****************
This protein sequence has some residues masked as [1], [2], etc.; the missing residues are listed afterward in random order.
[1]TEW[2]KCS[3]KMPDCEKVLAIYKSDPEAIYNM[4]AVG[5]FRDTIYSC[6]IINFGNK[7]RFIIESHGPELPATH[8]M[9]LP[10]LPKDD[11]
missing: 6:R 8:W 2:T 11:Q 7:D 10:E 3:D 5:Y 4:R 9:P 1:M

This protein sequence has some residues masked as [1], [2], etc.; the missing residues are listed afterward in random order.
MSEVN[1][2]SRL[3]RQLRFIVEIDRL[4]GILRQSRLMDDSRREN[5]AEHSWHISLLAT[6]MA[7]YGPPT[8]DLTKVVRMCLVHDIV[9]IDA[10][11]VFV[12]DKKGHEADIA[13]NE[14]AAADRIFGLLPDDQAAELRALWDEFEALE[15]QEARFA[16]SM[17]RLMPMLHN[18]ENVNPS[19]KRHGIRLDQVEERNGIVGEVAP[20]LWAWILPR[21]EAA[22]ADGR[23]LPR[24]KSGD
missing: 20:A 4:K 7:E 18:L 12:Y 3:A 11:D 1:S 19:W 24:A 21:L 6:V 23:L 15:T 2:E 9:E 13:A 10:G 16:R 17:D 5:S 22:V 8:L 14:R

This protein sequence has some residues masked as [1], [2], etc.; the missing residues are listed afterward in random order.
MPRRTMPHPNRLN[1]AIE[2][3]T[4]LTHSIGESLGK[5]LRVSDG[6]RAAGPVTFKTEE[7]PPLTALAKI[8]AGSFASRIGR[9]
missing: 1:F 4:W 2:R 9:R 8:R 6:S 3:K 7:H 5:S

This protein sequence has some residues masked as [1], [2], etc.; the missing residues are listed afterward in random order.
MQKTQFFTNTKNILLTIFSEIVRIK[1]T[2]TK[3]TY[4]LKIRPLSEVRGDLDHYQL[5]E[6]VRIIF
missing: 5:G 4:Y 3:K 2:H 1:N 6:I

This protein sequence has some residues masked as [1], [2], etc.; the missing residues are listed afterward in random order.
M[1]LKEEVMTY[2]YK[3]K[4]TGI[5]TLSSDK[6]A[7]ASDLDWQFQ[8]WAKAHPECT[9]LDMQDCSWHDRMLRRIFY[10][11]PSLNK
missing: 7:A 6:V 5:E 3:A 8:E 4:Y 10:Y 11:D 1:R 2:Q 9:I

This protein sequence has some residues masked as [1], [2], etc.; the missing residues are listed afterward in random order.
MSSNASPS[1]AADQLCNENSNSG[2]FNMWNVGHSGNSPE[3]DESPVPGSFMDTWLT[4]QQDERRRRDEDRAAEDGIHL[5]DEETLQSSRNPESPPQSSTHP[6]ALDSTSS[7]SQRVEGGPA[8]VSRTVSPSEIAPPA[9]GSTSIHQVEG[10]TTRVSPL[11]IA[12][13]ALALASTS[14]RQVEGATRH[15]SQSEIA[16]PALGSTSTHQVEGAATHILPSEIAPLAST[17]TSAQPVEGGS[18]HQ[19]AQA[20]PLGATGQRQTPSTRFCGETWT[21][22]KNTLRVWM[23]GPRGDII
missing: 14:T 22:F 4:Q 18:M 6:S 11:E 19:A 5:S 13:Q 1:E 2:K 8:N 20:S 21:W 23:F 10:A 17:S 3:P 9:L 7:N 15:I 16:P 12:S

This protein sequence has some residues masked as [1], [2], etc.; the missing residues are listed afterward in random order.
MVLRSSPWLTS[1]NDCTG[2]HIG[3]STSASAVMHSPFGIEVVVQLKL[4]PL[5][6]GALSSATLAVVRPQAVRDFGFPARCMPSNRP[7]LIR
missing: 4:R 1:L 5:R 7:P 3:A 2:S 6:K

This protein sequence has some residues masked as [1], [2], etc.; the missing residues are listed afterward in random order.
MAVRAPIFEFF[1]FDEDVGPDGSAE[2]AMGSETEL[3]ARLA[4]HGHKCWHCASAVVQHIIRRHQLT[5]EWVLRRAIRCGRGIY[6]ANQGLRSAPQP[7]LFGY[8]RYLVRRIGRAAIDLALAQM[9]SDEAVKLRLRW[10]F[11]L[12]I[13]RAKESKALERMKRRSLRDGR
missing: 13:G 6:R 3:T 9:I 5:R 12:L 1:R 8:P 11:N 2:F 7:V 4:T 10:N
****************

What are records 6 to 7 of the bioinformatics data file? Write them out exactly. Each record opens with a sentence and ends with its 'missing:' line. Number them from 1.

This protein sequence has some residues masked as [1], [2], etc.; the missing residues are listed afterward in random order.
MSSNASPS[1]AADQLCNENSNSG[2]FNMWNVGHSGNSPE[3]DESPVPGSFMDTWLT[4]QQDERRRRDEDRAAEDGIHL[5]DEETLQSSRNPESPPQSSTHP[6]ALDSTSS[7]SQRVEGGPA[8]VSRTVSPSEIAPPA[9]GSTSIHQVEG[10]TTRVSPL[11]IA[12][13]ALALASTS[14]RQVEGATRH[15]SQSEIA[16]PALGSTSTHQVEGAATHILPSEIAPLAST[17]TSAQPVEGGS[18]HQ[19]AQA[20]PLGATGQRQTPSTRFCGETWT[21][22]KNTLRVWM[23]GPRGDII
missing: 14:T 22:F 4:Q 18:M 6:S 11:E 19:A 5:S 13:Q 1:E 2:K 8:N 20:S 21:W 23:F 10:A 17:S 3:P 9:L 7:N 15:I 16:P 12:S

This protein sequence has some residues masked as [1], [2], etc.; the missing residues are listed afterward in random order.
MVLRSSPWLTS[1]NDCTG[2]HIG[3]STSASAVMHSPFGIEVVVQLKL[4]PL[5][6]GALSSATLAVVRPQAVRDFGFPARCMPSNRP[7]LIR
missing: 4:R 1:L 5:R 7:P 3:A 2:S 6:K